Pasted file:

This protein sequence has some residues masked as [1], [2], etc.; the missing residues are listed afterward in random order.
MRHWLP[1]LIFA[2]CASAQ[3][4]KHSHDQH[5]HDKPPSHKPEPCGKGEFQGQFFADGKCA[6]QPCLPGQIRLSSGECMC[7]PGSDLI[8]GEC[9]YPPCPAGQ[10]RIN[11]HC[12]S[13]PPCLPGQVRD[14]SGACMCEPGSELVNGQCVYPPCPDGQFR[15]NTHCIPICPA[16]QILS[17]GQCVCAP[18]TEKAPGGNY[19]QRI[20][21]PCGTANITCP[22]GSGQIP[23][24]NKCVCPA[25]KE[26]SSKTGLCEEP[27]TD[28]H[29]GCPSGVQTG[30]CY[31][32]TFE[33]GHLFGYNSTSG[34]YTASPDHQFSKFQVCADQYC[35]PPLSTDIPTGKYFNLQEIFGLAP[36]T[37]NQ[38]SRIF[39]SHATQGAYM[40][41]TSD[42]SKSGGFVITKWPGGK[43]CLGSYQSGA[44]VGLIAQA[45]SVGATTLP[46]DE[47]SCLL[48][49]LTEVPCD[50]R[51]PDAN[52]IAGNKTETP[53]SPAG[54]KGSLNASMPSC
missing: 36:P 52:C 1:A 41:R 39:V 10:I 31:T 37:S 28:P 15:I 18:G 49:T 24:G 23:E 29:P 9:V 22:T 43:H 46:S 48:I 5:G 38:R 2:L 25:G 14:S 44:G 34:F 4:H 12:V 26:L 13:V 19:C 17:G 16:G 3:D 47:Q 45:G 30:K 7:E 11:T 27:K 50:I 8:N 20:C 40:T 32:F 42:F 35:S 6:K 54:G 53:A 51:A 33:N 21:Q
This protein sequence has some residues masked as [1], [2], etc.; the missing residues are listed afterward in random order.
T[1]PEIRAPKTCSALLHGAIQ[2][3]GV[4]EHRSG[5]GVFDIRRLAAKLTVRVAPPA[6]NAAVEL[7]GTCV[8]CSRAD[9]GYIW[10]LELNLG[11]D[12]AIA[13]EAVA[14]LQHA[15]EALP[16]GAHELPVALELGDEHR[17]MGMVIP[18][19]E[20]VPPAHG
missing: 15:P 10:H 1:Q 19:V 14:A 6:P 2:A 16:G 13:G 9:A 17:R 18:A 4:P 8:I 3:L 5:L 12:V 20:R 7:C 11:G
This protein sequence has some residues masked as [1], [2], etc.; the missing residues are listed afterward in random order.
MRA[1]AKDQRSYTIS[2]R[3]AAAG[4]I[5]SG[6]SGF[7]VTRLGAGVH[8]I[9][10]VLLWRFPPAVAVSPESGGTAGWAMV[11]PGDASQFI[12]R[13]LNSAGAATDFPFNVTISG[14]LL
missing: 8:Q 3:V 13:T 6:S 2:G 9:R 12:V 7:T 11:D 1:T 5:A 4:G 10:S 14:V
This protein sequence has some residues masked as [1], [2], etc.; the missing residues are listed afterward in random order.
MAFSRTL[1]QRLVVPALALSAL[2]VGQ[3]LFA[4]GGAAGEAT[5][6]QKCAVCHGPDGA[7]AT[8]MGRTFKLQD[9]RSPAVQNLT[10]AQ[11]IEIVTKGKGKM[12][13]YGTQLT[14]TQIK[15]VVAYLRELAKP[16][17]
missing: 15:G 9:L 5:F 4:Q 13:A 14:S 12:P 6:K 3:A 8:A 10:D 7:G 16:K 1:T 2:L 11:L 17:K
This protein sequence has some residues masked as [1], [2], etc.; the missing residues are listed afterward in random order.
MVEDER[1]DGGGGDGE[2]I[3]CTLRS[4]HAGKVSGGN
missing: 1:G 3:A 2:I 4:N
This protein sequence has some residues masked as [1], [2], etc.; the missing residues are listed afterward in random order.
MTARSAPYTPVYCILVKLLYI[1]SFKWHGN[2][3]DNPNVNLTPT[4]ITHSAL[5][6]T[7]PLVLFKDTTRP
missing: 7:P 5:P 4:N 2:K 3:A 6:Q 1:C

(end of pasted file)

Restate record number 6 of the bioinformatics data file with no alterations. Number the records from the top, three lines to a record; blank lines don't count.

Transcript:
This protein sequence has some residues masked as [1], [2], etc.; the missing residues are listed afterward in random order.
MTARSAPYTPVYCILVKLLYI[1]SFKWHGN[2][3]DNPNVNLTPT[4]ITHSAL[5][6]T[7]PLVLFKDTTRP
missing: 7:P 5:P 4:N 2:K 3:A 6:Q 1:C